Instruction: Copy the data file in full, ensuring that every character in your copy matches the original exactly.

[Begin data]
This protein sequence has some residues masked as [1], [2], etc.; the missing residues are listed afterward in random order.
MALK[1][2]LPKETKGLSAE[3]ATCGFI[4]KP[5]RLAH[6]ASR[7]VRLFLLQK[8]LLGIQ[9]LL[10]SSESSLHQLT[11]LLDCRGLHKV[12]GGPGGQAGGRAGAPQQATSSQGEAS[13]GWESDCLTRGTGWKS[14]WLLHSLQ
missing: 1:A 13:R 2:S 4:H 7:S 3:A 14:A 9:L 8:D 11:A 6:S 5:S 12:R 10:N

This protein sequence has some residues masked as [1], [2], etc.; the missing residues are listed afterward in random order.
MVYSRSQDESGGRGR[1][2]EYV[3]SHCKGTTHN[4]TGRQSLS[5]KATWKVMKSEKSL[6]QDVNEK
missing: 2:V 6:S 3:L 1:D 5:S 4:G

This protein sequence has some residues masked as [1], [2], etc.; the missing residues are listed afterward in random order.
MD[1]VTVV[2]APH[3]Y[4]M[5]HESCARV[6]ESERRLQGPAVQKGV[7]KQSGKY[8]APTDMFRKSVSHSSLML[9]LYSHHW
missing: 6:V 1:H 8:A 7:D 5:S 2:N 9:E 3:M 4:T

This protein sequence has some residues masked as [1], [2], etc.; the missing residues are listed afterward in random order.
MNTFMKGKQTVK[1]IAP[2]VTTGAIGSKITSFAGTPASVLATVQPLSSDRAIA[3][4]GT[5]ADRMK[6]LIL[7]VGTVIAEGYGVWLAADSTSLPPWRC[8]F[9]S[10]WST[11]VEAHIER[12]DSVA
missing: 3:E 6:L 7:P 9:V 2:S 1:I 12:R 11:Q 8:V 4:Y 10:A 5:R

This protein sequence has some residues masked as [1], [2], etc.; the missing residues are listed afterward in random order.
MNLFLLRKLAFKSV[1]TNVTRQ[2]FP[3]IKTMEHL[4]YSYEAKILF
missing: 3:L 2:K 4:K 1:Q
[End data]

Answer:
This protein sequence has some residues masked as [1], [2], etc.; the missing residues are listed afterward in random order.
MALK[1][2]LPKETKGLSAE[3]ATCGFI[4]KP[5]RLAH[6]ASR[7]VRLFLLQK[8]LLGIQ[9]LL[10]SSESSLHQLT[11]LLDCRGLHKV[12]GGPGGQAGGRAGAPQQATSSQGEAS[13]GWESDCLTRGTGWKS[14]WLLHSLQ
missing: 1:A 13:R 2:S 4:H 7:S 3:A 14:A 9:L 8:D 11:A 6:S 5:S 12:R 10:N

This protein sequence has some residues masked as [1], [2], etc.; the missing residues are listed afterward in random order.
MVYSRSQDESGGRGR[1][2]EYV[3]SHCKGTTHN[4]TGRQSLS[5]KATWKVMKSEKSL[6]QDVNEK
missing: 2:V 6:S 3:L 1:D 5:S 4:G

This protein sequence has some residues masked as [1], [2], etc.; the missing residues are listed afterward in random order.
MD[1]VTVV[2]APH[3]Y[4]M[5]HESCARV[6]ESERRLQGPAVQKGV[7]KQSGKY[8]APTDMFRKSVSHSSLML[9]LYSHHW
missing: 6:V 1:H 8:A 7:D 5:S 2:N 9:E 3:M 4:T

This protein sequence has some residues masked as [1], [2], etc.; the missing residues are listed afterward in random order.
MNTFMKGKQTVK[1]IAP[2]VTTGAIGSKITSFAGTPASVLATVQPLSSDRAIA[3][4]GT[5]ADRMK[6]LIL[7]VGTVIAEGYGVWLAADSTSLPPWRC[8]F[9]S[10]WST[11]VEAHIER[12]DSVA
missing: 3:E 6:L 7:P 9:V 2:S 1:I 12:R 11:Q 8:V 4:Y 10:A 5:R

This protein sequence has some residues masked as [1], [2], etc.; the missing residues are listed afterward in random order.
MNLFLLRKLAFKSV[1]TNVTRQ[2]FP[3]IKTMEHL[4]YSYEAKILF
missing: 3:L 2:K 4:K 1:Q